How to Raise a Smart Child may earn commission when you buy something through the links or banners on this page.

Parents want to raise happy and healthy children. But they also want their kids to be smart. It paves the way to academic and career success down the road. And while we generally think that raising smart kids starts in the toddler and early childhood years, it actually begins much sooner.

In fact, there’s a very important stage you don’t want to miss! We'll go over some crucial points on how to raise a smart child, right from the beginning.

Dr. David Perlmutter, a Florida-based neurologist, and the author of Grain Brain teaches that between birth and age 3, a child can increase his I.Q. by 30 points.

That’s right, 30 points in just 3 years. How is that possible?

There are millions of neurons that babies are born with: 100 billion, to be exact.

And during the first three years, these neurons either remain and grow, or they fade. If you know how to optimize this precious time period, you can support your child’s brain development and increase their I.Q.

At first, the idea of being responsible for millions of neurons is intimidating, but you don’t have to be Einstein!

In fact, there are many things you can do to raise a smart child. And they’re all simple and free or very inexpensive.

Breastfeeding for healthy brain tissue

Start with breastfeeding for example.

Breastmilk is a wonderful source of DHA, an Omega 3 fatty acid (docosahexaenoic acid), that supports the growth and development of brain tissue, and is also responsible for maintaining healthy tissue.

Plus, breast milk is completely free and will help mothers lose the baby weight!

Getting enough sleep – the key to your child's health

It may seem obvious, but getting enough sleep is a crucial factor in keeping your child smart. Raising a healthy, smart child with proper sleep starts from the day you bring your newborn home. The National Sleep Foundation recommends that :

  • Newborn babies get 14 to 17 hours of sleep per night
  • Toddlers get 11 to 14 hours
  • Elementary-aged children get 9 to 11 hours
  • Teenagers should get 8 to 10 hours of sleep per night.

Getting the correct amount of sleep every night is an important key for mental and physical development in a growing child.

It’s been proven that missing an hour (or even less than an hour) of recommended sleep per night can gravely affect how your child performs in school, as well as their mood and behavior.

Don't forget a balanced diet

A healthy diet is very important in raising a smart child. We’ve all heard of “brain food”, and that’s exactly what growing children need!

Kids need to eat more than two servings of healthy grains every day for carbohydrates and fiber to keep a sharp mind. Healthy grains include rice, whole-wheat pasta, and oatmeal. Slow-digesting grains keep your child’s stomach full during the day while providing more nutrition than food that digests quickly.

Children also need two or three servings of both fruits and vegetables for essential vitamins. Try to feed your child a variety of fruits and vegetables to cover the spectrum of vitamins your growing child needs to stay smart and energized.

Children need protein, as well, which can be provided through lean meats and beans. Depending on their size, children typically only need one or two ounces of this food group per day. Eating protein promotes strength in all of your child’s muscles, including the brain.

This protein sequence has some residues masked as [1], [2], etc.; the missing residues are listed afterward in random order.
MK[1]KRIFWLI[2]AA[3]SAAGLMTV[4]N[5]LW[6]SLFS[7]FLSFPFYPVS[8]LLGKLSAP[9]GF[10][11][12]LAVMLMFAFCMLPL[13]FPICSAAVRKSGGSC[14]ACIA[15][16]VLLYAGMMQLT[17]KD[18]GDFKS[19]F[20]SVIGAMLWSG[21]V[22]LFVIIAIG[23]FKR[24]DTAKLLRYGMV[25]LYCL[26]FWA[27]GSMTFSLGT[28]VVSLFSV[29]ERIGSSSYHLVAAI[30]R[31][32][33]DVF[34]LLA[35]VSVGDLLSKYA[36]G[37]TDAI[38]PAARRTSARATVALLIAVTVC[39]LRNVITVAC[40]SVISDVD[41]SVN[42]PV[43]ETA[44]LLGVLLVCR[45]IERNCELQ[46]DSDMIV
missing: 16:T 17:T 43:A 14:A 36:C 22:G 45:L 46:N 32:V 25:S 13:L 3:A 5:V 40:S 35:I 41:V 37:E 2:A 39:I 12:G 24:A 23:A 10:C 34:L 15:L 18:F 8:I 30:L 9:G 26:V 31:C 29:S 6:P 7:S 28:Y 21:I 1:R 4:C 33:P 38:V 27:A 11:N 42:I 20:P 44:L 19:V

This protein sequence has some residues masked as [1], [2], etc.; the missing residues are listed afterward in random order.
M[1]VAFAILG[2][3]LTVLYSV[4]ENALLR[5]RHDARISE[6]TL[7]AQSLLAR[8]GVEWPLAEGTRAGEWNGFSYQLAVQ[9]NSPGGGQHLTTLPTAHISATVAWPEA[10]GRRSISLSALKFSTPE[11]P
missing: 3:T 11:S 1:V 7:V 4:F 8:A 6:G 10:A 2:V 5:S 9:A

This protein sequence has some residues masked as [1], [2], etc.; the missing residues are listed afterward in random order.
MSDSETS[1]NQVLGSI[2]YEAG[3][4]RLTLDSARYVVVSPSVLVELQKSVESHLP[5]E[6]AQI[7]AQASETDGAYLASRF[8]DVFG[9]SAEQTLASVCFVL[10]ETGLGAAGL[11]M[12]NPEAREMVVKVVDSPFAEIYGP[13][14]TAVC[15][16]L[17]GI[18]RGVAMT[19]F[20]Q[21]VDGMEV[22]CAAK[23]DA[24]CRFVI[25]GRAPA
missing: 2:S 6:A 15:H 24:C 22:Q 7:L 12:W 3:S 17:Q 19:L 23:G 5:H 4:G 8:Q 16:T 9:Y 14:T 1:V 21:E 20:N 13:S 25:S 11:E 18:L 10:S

“Mozart effect”

More recent studies over the last few years have proven that learning how to play a musical instrument, or even just listening to more music, makes everyone smarter.

Studies have shown that having a musical ability can make children better at multitasking, making good decisions and problem-solving.

Now, you’ve probably heard about the popular music collection, “Baby Mozart” or the so-called “Mozart effect”, but scientists have not been able to identify that babies become smarter just by listening to Mozart’s music.

Instead, what researches do know is that brain pathways for both classical music and spatial reasoning are similar. Therefore, listening to classical music can positively support brain function.

So, make sure your babies have opportunities to both listen to and play classical music. Playing music involves sound and rhythm, and therefore, it requires ear training and body coordination.

Exposing your children to classical music can really help support healthy brain function during those critical, first three years, and of course, in the many years to come!

Books over TV

Limiting TV exposure is another great way to ensure that your child’s brain develops properly.

Too much television can have negative effects on the frontal lobe – the part of the brain related to language development and communication. And if your child watches too much TV before the age of three, it can interfere with their ability to learn languages.

So, do your child a big favor and read books, give them battery-free toys and help them learn speech, listening and creative skills early in life.

While there are many other ways to raise a smart child, these are some of the most effective ways to increase their brain function and capabilities.

The best part is, it’s never too late to initiate these steps! Put your child to sleep an hour earlier than normal, or have a healthy snack, or even play a Mozart concerto on your stereo while you do other activities. Small steps like these are all one step closer to making your child smarter.

Deconstructed Denim: Recycling at Its Finest

Deconstructed jeans are a big fashion trend of 2018. And while you can definitely go out and buy yourself a pair of these popular...